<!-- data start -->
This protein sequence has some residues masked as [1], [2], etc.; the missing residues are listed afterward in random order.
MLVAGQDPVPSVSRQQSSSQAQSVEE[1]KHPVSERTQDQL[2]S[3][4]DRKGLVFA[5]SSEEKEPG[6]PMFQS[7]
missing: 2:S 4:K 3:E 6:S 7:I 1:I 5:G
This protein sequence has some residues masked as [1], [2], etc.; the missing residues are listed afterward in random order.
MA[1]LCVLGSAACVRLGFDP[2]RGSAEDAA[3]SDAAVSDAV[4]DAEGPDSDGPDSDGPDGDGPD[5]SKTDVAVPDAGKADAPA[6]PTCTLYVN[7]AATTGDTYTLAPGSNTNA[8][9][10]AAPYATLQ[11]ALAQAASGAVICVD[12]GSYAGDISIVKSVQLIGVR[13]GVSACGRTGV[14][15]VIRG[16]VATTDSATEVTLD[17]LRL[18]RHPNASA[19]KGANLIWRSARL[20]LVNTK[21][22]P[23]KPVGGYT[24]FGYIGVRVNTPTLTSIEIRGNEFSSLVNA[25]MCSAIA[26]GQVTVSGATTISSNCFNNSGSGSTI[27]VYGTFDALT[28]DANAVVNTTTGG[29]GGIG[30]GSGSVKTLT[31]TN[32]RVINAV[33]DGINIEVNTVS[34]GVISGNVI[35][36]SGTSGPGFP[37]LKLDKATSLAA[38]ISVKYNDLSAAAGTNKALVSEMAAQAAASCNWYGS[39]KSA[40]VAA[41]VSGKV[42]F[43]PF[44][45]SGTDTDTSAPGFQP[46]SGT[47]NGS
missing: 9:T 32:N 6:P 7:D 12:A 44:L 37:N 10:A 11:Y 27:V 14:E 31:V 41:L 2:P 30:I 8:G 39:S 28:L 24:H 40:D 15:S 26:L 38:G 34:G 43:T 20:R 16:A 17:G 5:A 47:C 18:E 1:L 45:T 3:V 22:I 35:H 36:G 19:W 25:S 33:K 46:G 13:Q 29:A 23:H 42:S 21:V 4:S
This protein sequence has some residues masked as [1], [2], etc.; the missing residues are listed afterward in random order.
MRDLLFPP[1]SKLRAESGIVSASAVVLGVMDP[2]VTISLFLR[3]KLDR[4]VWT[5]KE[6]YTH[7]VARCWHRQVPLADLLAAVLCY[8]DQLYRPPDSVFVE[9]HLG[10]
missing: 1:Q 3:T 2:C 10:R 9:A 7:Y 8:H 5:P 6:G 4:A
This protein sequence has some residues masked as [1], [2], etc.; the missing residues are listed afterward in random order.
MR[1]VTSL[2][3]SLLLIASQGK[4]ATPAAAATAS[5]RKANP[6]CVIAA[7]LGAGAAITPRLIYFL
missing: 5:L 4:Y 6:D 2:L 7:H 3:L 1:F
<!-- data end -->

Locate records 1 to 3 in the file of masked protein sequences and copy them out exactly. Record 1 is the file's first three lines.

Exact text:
This protein sequence has some residues masked as [1], [2], etc.; the missing residues are listed afterward in random order.
MLVAGQDPVPSVSRQQSSSQAQSVEE[1]KHPVSERTQDQL[2]S[3][4]DRKGLVFA[5]SSEEKEPG[6]PMFQS[7]
missing: 2:S 4:K 3:E 6:S 7:I 1:I 5:G
This protein sequence has some residues masked as [1], [2], etc.; the missing residues are listed afterward in random order.
MA[1]LCVLGSAACVRLGFDP[2]RGSAEDAA[3]SDAAVSDAV[4]DAEGPDSDGPDSDGPDGDGPD[5]SKTDVAVPDAGKADAPA[6]PTCTLYVN[7]AATTGDTYTLAPGSNTNA[8][9][10]AAPYATLQ[11]ALAQAASGAVICVD[12]GSYAGDISIVKSVQLIGVR[13]GVSACGRTGV[14][15]VIRG[16]VATTDSATEVTLD[17]LRL[18]RHPNASA[19]KGANLIWRSARL[20]LVNTK[21][22]P[23]KPVGGYT[24]FGYIGVRVNTPTLTSIEIRGNEFSSLVNA[25]MCSAIA[26]GQVTVSGATTISSNCFNNSGSGSTI[27]VYGTFDALT[28]DANAVVNTTTGG[29]GGIG[30]GSGSVKTLT[31]TN[32]RVINAV[33]DGINIEVNTVS[34]GVISGNVI[35][36]SGTSGPGFP[37]LKLDKATSLAA[38]ISVKYNDLSAAAGTNKALVSEMAAQAAASCNWYGS[39]KSA[40]VAA[41]VSGKV[42]F[43]PF[44][45]SGTDTDTSAPGFQP[46]SGT[47]NGS
missing: 9:T 32:N 6:P 7:D 12:A 44:L 37:N 10:A 11:Y 27:V 14:E 31:V 41:L 2:P 30:I 8:G 39:S 28:L 24:H 40:D 15:S 26:L 38:G 34:G 43:T 20:R 16:A 17:G 5:A 47:C 18:E 1:L 45:T 3:V 22:I 35:H 36:G 19:W 25:S 33:K 46:G 13:Q 29:A 23:H 42:S 21:V 4:S
This protein sequence has some residues masked as [1], [2], etc.; the missing residues are listed afterward in random order.
MRDLLFPP[1]SKLRAESGIVSASAVVLGVMDP[2]VTISLFLR[3]KLDR[4]VWT[5]KE[6]YTH[7]VARCWHRQVPLADLLAAVLCY[8]DQLYRPPDSVFVE[9]HLG[10]
missing: 1:Q 3:T 2:C 10:R 9:A 7:Y 8:H 5:P 6:G 4:A